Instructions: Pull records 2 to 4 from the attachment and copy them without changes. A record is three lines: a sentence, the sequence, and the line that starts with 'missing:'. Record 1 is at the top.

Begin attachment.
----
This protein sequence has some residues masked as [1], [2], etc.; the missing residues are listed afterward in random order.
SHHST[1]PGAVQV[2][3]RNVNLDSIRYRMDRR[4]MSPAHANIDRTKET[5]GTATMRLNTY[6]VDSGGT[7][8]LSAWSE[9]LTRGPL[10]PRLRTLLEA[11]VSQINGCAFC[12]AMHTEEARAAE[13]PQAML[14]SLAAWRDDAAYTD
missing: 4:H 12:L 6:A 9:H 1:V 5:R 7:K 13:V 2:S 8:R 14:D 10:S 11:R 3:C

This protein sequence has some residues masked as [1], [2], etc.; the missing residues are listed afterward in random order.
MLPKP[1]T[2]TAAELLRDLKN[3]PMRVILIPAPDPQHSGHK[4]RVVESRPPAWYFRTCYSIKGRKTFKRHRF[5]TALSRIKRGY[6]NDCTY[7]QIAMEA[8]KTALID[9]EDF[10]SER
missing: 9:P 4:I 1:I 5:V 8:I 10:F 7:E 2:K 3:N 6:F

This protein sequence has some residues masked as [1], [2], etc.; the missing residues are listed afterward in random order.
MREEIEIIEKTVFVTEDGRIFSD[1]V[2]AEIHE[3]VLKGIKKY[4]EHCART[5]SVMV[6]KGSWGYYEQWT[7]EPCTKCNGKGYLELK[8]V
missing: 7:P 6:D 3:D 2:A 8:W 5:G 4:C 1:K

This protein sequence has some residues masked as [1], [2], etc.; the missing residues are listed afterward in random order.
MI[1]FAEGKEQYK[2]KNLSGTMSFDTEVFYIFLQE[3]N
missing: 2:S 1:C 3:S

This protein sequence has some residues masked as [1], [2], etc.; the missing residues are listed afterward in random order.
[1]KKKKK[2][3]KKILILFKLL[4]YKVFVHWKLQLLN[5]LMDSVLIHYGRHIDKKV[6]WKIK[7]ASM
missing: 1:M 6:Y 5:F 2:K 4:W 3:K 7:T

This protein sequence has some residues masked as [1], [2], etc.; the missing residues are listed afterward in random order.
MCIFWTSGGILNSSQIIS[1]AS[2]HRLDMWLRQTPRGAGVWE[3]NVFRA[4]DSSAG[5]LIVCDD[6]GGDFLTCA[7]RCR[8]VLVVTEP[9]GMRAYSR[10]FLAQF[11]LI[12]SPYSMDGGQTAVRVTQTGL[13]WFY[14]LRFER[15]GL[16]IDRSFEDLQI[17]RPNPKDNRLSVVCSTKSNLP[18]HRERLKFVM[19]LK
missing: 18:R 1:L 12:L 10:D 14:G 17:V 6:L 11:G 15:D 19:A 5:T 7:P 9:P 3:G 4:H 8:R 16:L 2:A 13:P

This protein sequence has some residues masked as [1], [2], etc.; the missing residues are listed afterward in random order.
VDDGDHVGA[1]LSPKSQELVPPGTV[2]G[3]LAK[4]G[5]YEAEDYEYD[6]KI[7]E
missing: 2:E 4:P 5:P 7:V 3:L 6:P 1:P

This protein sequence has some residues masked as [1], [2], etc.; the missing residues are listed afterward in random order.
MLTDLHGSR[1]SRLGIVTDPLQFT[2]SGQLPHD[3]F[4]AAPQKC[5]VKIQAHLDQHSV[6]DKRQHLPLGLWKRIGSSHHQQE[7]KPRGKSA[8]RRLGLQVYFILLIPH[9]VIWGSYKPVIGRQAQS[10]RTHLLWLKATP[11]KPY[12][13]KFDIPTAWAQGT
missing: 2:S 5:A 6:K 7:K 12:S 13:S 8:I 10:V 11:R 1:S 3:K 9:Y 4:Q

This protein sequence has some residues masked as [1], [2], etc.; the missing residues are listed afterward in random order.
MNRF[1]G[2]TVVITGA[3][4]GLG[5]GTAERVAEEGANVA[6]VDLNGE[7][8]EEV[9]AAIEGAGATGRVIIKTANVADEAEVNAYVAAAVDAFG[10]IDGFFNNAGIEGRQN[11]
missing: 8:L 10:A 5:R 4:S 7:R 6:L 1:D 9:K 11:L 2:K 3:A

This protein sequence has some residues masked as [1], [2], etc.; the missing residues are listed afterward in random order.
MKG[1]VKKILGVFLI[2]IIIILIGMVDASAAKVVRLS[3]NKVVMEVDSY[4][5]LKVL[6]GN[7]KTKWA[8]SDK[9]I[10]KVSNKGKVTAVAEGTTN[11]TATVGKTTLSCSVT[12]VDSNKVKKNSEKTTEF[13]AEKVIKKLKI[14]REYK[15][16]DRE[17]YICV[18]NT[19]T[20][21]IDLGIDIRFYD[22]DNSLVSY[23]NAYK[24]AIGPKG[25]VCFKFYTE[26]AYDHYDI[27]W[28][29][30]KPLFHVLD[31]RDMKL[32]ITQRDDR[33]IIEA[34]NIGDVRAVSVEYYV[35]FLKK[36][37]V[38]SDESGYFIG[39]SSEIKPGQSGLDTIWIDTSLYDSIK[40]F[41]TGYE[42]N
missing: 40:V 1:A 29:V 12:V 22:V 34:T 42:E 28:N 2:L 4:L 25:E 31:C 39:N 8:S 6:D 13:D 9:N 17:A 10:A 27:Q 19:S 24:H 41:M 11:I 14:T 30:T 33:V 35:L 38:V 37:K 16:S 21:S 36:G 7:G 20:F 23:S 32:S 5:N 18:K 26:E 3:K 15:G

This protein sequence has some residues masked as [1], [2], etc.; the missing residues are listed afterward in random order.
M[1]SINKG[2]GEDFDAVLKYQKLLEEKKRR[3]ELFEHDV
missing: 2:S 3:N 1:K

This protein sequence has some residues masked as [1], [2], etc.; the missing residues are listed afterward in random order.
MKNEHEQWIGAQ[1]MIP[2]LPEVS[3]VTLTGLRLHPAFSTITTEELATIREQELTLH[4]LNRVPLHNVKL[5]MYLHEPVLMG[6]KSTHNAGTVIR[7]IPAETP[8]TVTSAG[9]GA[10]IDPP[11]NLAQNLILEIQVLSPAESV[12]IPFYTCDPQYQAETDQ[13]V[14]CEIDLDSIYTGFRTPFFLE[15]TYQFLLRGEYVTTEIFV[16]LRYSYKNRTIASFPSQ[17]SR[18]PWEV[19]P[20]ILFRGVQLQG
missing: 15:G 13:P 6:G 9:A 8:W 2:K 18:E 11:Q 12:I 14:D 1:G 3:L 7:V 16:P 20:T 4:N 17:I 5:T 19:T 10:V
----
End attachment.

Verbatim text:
This protein sequence has some residues masked as [1], [2], etc.; the missing residues are listed afterward in random order.
MLPKP[1]T[2]TAAELLRDLKN[3]PMRVILIPAPDPQHSGHK[4]RVVESRPPAWYFRTCYSIKGRKTFKRHRF[5]TALSRIKRGY[6]NDCTY[7]QIAMEA[8]KTALID[9]EDF[10]SER
missing: 9:P 4:I 1:I 5:V 8:I 10:F 7:E 2:K 3:N 6:F

This protein sequence has some residues masked as [1], [2], etc.; the missing residues are listed afterward in random order.
MREEIEIIEKTVFVTEDGRIFSD[1]V[2]AEIHE[3]VLKGIKKY[4]EHCART[5]SVMV[6]KGSWGYYEQWT[7]EPCTKCNGKGYLELK[8]V
missing: 7:P 6:D 3:D 2:A 8:W 5:G 4:C 1:K

This protein sequence has some residues masked as [1], [2], etc.; the missing residues are listed afterward in random order.
MI[1]FAEGKEQYK[2]KNLSGTMSFDTEVFYIFLQE[3]N
missing: 2:S 1:C 3:S